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Thursday, Aug. 25, 2016

Crafting the perfect gift: Local events can offer unique finds

Thursday, November 6, 2008

SIKESTON -- When it comes to gift-giving, people often try to be unique.

And several organizations around the area have just the place for people to buy holiday gifts with the upcoming craft fairs planned.

"I think people know that crafts are becoming a lost art," said Mary Martin. "They will purchase something just because it is handmade."

Martin is the activities director at Miner Nursing Center and organizing the annual craft fair, set for Friday and Saturday. Items available for purchase include ornaments, holiday wreaths and centerpieces, angels made from church hymnals and old-time sock monkeys.

"There will be a wide variety of things," said Martin.

There will also be variety at Saturday's craft fair sponsored by the Sikeston Eagles Auxiliary, according to Denise Arthur, who is organizing the event with Paula McDowell.

"It's fun to go, because you see so many homemade crafts and the vendors' talents," said Arthur. She began attending craft fairs at a friend's urging, and encourages others who have never been to try it out this weekend.

"Just come out and see the unusual items," Arthur said. Booths reserved so far include those with crochet work, hair bows, specialty food items, purses and home decor items.

Looking for something different is the reason a lot of people do frequent the fairs, said Judy Scherer. She is the organizer of St. Denis in Benton's "Winter Wonderland of Treasures" set for Dec. 6.

"A lot of them come to see something different. And some come to see if they could do it themselves," said Scherer, who also attends several fairs. "They come and do their Christmas shopping."

Shirley Warner, president of the First United Methodist Women's Group, which will host a bazaar Monday and Tuesday, agreed. She said what people are looking for varies from year to year, but the bazaar offers a little something of everything.

"We've got a candy booth, a gourmet food booth and some crafts," she said.

The gourmet foods, which include homemade casseroles to be cooked later or can also be frozen, pies and bread, is a big hit, according to Warner.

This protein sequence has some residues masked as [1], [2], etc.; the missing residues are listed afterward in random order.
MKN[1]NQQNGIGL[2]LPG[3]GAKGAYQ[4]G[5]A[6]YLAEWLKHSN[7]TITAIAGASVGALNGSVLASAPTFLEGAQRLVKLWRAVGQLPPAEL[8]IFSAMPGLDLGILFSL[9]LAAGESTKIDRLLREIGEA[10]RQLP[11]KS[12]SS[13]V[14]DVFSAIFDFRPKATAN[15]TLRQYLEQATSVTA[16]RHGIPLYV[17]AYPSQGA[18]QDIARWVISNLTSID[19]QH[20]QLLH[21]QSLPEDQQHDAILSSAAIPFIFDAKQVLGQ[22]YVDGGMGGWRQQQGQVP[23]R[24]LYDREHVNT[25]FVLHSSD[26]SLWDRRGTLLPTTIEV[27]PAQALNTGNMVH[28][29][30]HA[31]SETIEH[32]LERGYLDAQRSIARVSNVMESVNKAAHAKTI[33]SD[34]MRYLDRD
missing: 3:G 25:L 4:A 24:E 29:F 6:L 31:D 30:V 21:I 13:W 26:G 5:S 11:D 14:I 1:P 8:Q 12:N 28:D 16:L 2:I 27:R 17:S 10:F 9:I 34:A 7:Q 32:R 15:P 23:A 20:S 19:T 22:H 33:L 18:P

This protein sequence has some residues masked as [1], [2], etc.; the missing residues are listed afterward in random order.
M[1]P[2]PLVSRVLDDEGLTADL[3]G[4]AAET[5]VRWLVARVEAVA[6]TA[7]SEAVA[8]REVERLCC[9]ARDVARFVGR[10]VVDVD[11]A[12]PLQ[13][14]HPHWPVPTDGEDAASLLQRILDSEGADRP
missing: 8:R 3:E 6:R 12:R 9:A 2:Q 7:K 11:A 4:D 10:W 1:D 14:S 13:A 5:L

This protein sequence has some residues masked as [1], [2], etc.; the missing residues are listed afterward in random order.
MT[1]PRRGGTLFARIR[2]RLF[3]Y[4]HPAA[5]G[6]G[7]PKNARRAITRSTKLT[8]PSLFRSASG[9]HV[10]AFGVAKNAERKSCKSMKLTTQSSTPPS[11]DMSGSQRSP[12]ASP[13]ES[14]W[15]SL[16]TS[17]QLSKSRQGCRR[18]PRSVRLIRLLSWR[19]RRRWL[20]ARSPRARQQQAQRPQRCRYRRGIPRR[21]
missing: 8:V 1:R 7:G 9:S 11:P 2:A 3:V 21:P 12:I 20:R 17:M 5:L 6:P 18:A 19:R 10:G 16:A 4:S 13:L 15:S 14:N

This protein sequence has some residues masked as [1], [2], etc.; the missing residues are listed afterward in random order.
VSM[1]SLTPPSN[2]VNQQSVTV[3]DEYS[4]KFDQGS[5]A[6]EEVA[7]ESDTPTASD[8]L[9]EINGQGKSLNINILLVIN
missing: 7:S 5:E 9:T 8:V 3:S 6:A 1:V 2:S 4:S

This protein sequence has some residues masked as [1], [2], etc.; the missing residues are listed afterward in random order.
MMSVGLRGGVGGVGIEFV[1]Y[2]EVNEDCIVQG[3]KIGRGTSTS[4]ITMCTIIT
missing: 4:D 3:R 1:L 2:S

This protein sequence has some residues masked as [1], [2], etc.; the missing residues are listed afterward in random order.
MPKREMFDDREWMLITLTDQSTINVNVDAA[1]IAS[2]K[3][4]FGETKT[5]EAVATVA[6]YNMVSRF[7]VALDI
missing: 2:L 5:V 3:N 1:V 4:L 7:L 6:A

"It's not the same thing you can buy in stores," she said. "And the food and candy, obviously, are all homemade."

The bazaar also includes a luncheon on Tuesday, with different types of soup and salad people can choose from, in addition to drinks and desserts. Take-outs are offered, too.

"We take orders from a lot of the teachers at the school and some of the businesses," said Warner, adding the luncheon is one of the bazaar's biggest attractions.

Food also reels in people at St. Denis' sale.

"I would say 30 to 40 percent of people come for the food," said Scherer. Other items available include direct sale such as Home Interiors and Avon, crafts including Christmas floral and crocheted items and foods, including concessions and specialty food items.

With the current economic situation, Scherer said she has heard that some crafters aren't doing as well this year -- and past buyers are concerned that the prices may be too high for their budgets.

"But a lot of times, you can get a really good deal on a handmade item and it's cheaper than what you would pay if you went somewhere else and bought it," said Scherer. "Our show is in December and the last show for a lot of vendors, so a lot of them mark down their merchandise."

Arthur said that's a concern of some with the Eagles, too. "But we're hoping people will come out to support the individuals," she said.

"A lot of people who come to the fairs would prefer to purchase from the individuals," added Martin.

And more than looking for good deals or to support the crafters, some people come to the sales out of tradition, or to visit with one another.

"It's our ninth year, so it's become a social, community thing by now," said Scherer. "We have people who say 'I hope you never stop doing it.'"

And with the success and growth, Scherer said that likely wont' happen -- at least not soon. "We have vendors from southeast Missouri and a few from out of state," said Scherer. "And the more years you do it, the bigger it's going to get."